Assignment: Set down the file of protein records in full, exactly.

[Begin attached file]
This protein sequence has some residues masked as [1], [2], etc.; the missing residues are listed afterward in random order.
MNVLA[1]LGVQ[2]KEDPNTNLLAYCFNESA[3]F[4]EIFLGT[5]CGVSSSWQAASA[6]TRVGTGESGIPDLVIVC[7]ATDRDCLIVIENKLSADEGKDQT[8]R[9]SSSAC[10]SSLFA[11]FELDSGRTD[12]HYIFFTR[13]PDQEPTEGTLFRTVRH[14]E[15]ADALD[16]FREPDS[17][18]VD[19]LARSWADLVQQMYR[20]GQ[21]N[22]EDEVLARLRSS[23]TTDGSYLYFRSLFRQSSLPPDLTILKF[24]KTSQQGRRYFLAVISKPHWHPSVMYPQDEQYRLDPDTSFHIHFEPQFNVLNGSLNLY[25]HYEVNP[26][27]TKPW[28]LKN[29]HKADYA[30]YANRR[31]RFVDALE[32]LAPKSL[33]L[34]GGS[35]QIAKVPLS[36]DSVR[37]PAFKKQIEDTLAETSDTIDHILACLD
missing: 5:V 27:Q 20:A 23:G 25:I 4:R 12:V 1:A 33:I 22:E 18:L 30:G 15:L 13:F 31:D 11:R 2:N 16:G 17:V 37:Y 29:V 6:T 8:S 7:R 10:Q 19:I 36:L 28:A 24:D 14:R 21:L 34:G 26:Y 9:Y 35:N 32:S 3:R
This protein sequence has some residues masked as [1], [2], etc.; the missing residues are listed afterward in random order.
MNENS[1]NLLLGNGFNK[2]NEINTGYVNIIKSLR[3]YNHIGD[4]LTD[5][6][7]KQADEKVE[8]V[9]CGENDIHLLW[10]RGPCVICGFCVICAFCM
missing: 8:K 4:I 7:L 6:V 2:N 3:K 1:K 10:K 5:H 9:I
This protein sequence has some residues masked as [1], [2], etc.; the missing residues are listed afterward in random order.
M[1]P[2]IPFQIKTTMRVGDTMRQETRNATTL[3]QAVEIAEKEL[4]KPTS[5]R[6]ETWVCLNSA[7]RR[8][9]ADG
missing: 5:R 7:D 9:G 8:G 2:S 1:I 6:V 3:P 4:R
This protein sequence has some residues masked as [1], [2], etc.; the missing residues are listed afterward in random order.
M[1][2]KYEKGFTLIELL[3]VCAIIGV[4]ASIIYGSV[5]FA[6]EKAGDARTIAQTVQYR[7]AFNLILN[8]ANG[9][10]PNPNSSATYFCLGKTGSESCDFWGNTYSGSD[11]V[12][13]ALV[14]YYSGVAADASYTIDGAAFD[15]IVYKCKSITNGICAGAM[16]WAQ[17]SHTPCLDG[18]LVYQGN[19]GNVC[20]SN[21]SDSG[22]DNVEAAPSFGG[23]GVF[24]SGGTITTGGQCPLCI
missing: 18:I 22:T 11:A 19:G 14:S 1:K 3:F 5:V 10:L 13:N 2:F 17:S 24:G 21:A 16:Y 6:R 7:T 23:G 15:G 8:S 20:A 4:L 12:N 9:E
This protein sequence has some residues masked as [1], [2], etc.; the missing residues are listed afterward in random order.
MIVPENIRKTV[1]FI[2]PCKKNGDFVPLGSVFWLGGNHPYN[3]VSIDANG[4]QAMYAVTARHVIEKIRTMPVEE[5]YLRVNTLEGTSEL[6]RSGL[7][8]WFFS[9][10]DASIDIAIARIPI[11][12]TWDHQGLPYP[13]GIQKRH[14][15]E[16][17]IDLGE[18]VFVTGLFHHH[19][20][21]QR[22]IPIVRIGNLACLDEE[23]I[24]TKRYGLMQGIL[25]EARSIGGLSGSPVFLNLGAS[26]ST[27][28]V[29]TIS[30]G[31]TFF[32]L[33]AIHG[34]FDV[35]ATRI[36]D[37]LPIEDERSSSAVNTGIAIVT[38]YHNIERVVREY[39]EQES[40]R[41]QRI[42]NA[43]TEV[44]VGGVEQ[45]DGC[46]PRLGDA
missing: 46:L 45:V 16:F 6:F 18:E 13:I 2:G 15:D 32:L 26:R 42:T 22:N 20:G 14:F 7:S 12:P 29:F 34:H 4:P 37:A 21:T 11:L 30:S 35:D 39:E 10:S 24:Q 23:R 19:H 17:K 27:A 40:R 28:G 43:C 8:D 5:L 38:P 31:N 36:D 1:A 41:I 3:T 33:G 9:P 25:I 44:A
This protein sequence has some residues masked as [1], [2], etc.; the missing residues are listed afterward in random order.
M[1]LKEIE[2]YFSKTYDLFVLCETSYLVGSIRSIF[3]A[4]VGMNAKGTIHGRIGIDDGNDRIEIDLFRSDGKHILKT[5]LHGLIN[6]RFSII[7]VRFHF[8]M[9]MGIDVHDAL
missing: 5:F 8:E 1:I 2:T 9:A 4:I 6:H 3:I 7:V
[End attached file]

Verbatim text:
This protein sequence has some residues masked as [1], [2], etc.; the missing residues are listed afterward in random order.
MNVLA[1]LGVQ[2]KEDPNTNLLAYCFNESA[3]F[4]EIFLGT[5]CGVSSSWQAASA[6]TRVGTGESGIPDLVIVC[7]ATDRDCLIVIENKLSADEGKDQT[8]R[9]SSSAC[10]SSLFA[11]FELDSGRTD[12]HYIFFTR[13]PDQEPTEGTLFRTVRH[14]E[15]ADALD[16]FREPDS[17][18]VD[19]LARSWADLVQQMYR[20]GQ[21]N[22]EDEVLARLRSS[23]TTDGSYLYFRSLFRQSSLPPDLTILKF[24]KTSQQGRRYFLAVISKPHWHPSVMYPQDEQYRLDPDTSFHIHFEPQFNVLNGSLNLY[25]HYEVNP[26][27]TKPW[28]LKN[29]HKADYA[30]YANRR[31]RFVDALE[32]LAPKSL[33]L[34]GGS[35]QIAKVPLS[36]DSVR[37]PAFKKQIEDTLAETSDTIDHILACLD
missing: 5:V 27:Q 20:A 23:G 25:I 4:R 12:V 1:A 33:I 22:E 18:L 30:G 15:L 13:F 31:D 11:R 2:N 16:G 17:V 37:Y 29:V 6:T 8:S 7:R 10:Q 19:I 36:L 28:A 24:D 14:R 21:L 34:G 26:Y 9:Y 35:N 32:S 3:R
This protein sequence has some residues masked as [1], [2], etc.; the missing residues are listed afterward in random order.
MNENS[1]NLLLGNGFNK[2]NEINTGYVNIIKSLR[3]YNHIGD[4]LTD[5][6][7]KQADEKVE[8]V[9]CGENDIHLLW[10]RGPCVICGFCVICAFCM
missing: 8:K 4:I 7:L 6:V 2:N 3:K 1:K 10:K 5:H 9:I
This protein sequence has some residues masked as [1], [2], etc.; the missing residues are listed afterward in random order.
M[1]P[2]IPFQIKTTMRVGDTMRQETRNATTL[3]QAVEIAEKEL[4]KPTS[5]R[6]ETWVCLNSA[7]RR[8][9]ADG
missing: 5:R 7:D 9:G 8:G 2:S 1:I 6:V 3:P 4:R
This protein sequence has some residues masked as [1], [2], etc.; the missing residues are listed afterward in random order.
M[1][2]KYEKGFTLIELL[3]VCAIIGV[4]ASIIYGSV[5]FA[6]EKAGDARTIAQTVQYR[7]AFNLILN[8]ANG[9][10]PNPNSSATYFCLGKTGSESCDFWGNTYSGSD[11]V[12][13]ALV[14]YYSGVAADASYTIDGAAFD[15]IVYKCKSITNGICAGAM[16]WAQ[17]SHTPCLDG[18]LVYQGN[19]GNVC[20]SN[21]SDSG[22]DNVEAAPSFGG[23]GVF[24]SGGTITTGGQCPLCI
missing: 18:I 22:T 11:A 19:G 14:S 1:K 3:F 5:V 10:L 13:N 2:F 17:S 24:G 21:A 16:Y 6:R 7:T 23:G 15:G 8:S 20:A 4:L 12:N 9:E
This protein sequence has some residues masked as [1], [2], etc.; the missing residues are listed afterward in random order.
MIVPENIRKTV[1]FI[2]PCKKNGDFVPLGSVFWLGGNHPYN[3]VSIDANG[4]QAMYAVTARHVIEKIRTMPVEE[5]YLRVNTLEGTSEL[6]RSGL[7][8]WFFS[9][10]DASIDIAIARIPI[11][12]TWDHQGLPYP[13]GIQKRH[14][15]E[16][17]IDLGE[18]VFVTGLFHHH[19][20][21]QR[22]IPIVRIGNLACLDEE[23]I[24]TKRYGLMQGIL[25]EARSIGGLSGSPVFLNLGAS[26]ST[27][28]V[29]TIS[30]G[31]TFF[32]L[33]AIHG[34]FDV[35]ATRI[36]D[37]LPIEDERSSSAVNTGIAIVT[38]YHNIERVVREY[39]EQES[40]R[41]QRI[42]NA[43]TEV[44]VGGVEQ[45]DGC[46]PRLGDA
missing: 46:L 45:V 16:F 6:F 18:E 13:I 2:G 15:D 32:L 26:R 42:T 22:N 20:G 14:F 7:S 12:P 29:F 34:H 4:P 37:A 21:T 11:L 30:S 35:D 39:E 10:S 24:Q 23:R 19:H 17:K 27:A 40:R 28:G 43:C 8:D 5:L 38:P 31:N 36:D 1:A 41:I 3:T 33:G 9:P 25:I 44:A
This protein sequence has some residues masked as [1], [2], etc.; the missing residues are listed afterward in random order.
M[1]LKEIE[2]YFSKTYDLFVLCETSYLVGSIRSIF[3]A[4]VGMNAKGTIHGRIGIDDGNDRIEIDLFRSDGKHILKT[5]LHGLIN[6]RFSII[7]VRFHF[8]M[9]MGIDVHDAL
missing: 5:F 8:E 1:I 2:T 9:A 4:I 6:H 3:I 7:V